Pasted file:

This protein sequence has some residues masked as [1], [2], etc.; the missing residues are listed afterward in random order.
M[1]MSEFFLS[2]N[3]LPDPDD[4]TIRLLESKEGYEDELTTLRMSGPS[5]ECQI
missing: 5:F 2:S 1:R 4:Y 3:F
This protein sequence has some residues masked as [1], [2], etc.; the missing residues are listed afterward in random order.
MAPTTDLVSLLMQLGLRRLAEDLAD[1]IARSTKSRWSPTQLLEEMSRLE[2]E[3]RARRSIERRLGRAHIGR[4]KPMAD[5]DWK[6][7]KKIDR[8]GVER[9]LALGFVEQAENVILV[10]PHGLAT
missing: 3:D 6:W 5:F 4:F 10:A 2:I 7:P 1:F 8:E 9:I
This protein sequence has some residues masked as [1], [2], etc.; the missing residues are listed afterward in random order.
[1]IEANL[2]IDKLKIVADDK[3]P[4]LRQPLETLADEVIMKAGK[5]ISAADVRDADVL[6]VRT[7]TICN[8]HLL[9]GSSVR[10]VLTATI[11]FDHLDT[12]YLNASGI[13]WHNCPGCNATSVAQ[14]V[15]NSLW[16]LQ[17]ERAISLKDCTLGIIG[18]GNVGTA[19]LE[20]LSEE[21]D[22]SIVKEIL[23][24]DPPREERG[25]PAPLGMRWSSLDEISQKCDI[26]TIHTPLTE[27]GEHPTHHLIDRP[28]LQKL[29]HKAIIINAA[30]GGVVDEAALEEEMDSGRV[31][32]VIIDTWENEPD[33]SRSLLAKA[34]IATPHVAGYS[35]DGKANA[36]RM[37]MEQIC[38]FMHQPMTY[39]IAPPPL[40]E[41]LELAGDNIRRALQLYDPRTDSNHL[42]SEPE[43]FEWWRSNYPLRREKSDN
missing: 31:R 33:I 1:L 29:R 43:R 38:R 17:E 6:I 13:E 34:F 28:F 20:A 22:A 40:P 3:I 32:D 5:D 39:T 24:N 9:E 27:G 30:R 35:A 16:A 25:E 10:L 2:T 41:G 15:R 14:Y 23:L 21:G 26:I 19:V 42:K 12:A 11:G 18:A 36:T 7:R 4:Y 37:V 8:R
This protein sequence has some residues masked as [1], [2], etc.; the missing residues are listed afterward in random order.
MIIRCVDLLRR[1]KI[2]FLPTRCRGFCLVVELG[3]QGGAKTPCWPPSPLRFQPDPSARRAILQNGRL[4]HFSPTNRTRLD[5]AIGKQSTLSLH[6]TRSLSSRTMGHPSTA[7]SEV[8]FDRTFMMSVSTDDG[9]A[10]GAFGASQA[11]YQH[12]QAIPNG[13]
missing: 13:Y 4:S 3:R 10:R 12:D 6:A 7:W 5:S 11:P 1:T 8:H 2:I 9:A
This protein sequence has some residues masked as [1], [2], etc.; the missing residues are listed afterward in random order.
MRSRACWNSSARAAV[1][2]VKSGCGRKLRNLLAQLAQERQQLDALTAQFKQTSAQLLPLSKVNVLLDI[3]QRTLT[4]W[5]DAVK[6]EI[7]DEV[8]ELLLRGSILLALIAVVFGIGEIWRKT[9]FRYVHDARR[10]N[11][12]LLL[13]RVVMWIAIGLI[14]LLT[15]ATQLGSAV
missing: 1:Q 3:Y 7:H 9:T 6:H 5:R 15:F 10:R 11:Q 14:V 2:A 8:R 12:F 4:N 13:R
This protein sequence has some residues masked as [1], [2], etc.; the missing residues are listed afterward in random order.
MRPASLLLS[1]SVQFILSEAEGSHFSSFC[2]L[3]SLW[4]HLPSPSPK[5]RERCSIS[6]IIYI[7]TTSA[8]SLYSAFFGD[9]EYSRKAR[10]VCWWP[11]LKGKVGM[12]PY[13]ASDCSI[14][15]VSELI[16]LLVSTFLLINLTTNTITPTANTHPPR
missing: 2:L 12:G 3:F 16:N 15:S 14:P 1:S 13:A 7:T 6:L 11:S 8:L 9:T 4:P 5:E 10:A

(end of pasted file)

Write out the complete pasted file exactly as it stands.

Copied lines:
This protein sequence has some residues masked as [1], [2], etc.; the missing residues are listed afterward in random order.
M[1]MSEFFLS[2]N[3]LPDPDD[4]TIRLLESKEGYEDELTTLRMSGPS[5]ECQI
missing: 5:F 2:S 1:R 4:Y 3:F
This protein sequence has some residues masked as [1], [2], etc.; the missing residues are listed afterward in random order.
MAPTTDLVSLLMQLGLRRLAEDLAD[1]IARSTKSRWSPTQLLEEMSRLE[2]E[3]RARRSIERRLGRAHIGR[4]KPMAD[5]DWK[6][7]KKIDR[8]GVER[9]LALGFVEQAENVILV[10]PHGLAT
missing: 3:D 6:W 5:F 4:F 10:A 2:I 7:P 1:F 8:E 9:I
This protein sequence has some residues masked as [1], [2], etc.; the missing residues are listed afterward in random order.
[1]IEANL[2]IDKLKIVADDK[3]P[4]LRQPLETLADEVIMKAGK[5]ISAADVRDADVL[6]VRT[7]TICN[8]HLL[9]GSSVR[10]VLTATI[11]FDHLDT[12]YLNASGI[13]WHNCPGCNATSVAQ[14]V[15]NSLW[16]LQ[17]ERAISLKDCTLGIIG[18]GNVGTA[19]LE[20]LSEE[21]D[22]SIVKEIL[23][24]DPPREERG[25]PAPLGMRWSSLDEISQKCDI[26]TIHTPLTE[27]GEHPTHHLIDRP[28]LQKL[29]HKAIIINAA[30]GGVVDEAALEEEMDSGRV[31][32]VIIDTWENEPD[33]SRSLLAKA[34]IATPHVAGYS[35]DGKANA[36]RM[37]MEQIC[38]FMHQPMTY[39]IAPPPL[40]E[41]LELAGDNIRRALQLYDPRTDSNHL[42]SEPE[43]FEWWRSNYPLRREKSDN
missing: 31:R 33:I 1:L 29:R 43:R 38:R 17:E 6:I 13:E 34:F 28:F 20:A 22:A 40:P 3:I 32:D 5:D 39:T 24:N 9:E 27:G 30:R 35:A 16:A 25:E 10:L 2:T 41:G 15:R 14:Y 23:L 21:G 26:I 19:V 42:K 12:A 11:G 18:A 36:T 7:R 4:Y 37:V 8:R
This protein sequence has some residues masked as [1], [2], etc.; the missing residues are listed afterward in random order.
MIIRCVDLLRR[1]KI[2]FLPTRCRGFCLVVELG[3]QGGAKTPCWPPSPLRFQPDPSARRAILQNGRL[4]HFSPTNRTRLD[5]AIGKQSTLSLH[6]TRSLSSRTMGHPSTA[7]SEV[8]FDRTFMMSVSTDDG[9]A[10]GAFGASQA[11]YQH[12]QAIPNG[13]
missing: 13:Y 4:S 3:R 10:R 12:D 6:A 7:W 5:S 11:P 1:T 8:H 2:I 9:A
This protein sequence has some residues masked as [1], [2], etc.; the missing residues are listed afterward in random order.
MRSRACWNSSARAAV[1][2]VKSGCGRKLRNLLAQLAQERQQLDALTAQFKQTSAQLLPLSKVNVLLDI[3]QRTLT[4]W[5]DAVK[6]EI[7]DEV[8]ELLLRGSILLALIAVVFGIGEIWRKT[9]FRYVHDARR[10]N[11][12]LLL[13]RVVMWIAIGLI[14]LLT[15]ATQLGSAV
missing: 1:Q 3:Y 7:H 9:T 6:H 5:R 15:F 10:R 11:Q 14:V 2:A 8:R 12:F 4:N 13:R
This protein sequence has some residues masked as [1], [2], etc.; the missing residues are listed afterward in random order.
MRPASLLLS[1]SVQFILSEAEGSHFSSFC[2]L[3]SLW[4]HLPSPSPK[5]RERCSIS[6]IIYI[7]TTSA[8]SLYSAFFGD[9]EYSRKAR[10]VCWWP[11]LKGKVGM[12]PY[13]ASDCSI[14][15]VSELI[16]LLVSTFLLINLTTNTITPTANTHPPR
missing: 2:L 12:G 3:F 16:N 15:S 14:P 1:S 13:A 7:T 6:L 11:S 8:L 9:T 4:P 5:E 10:A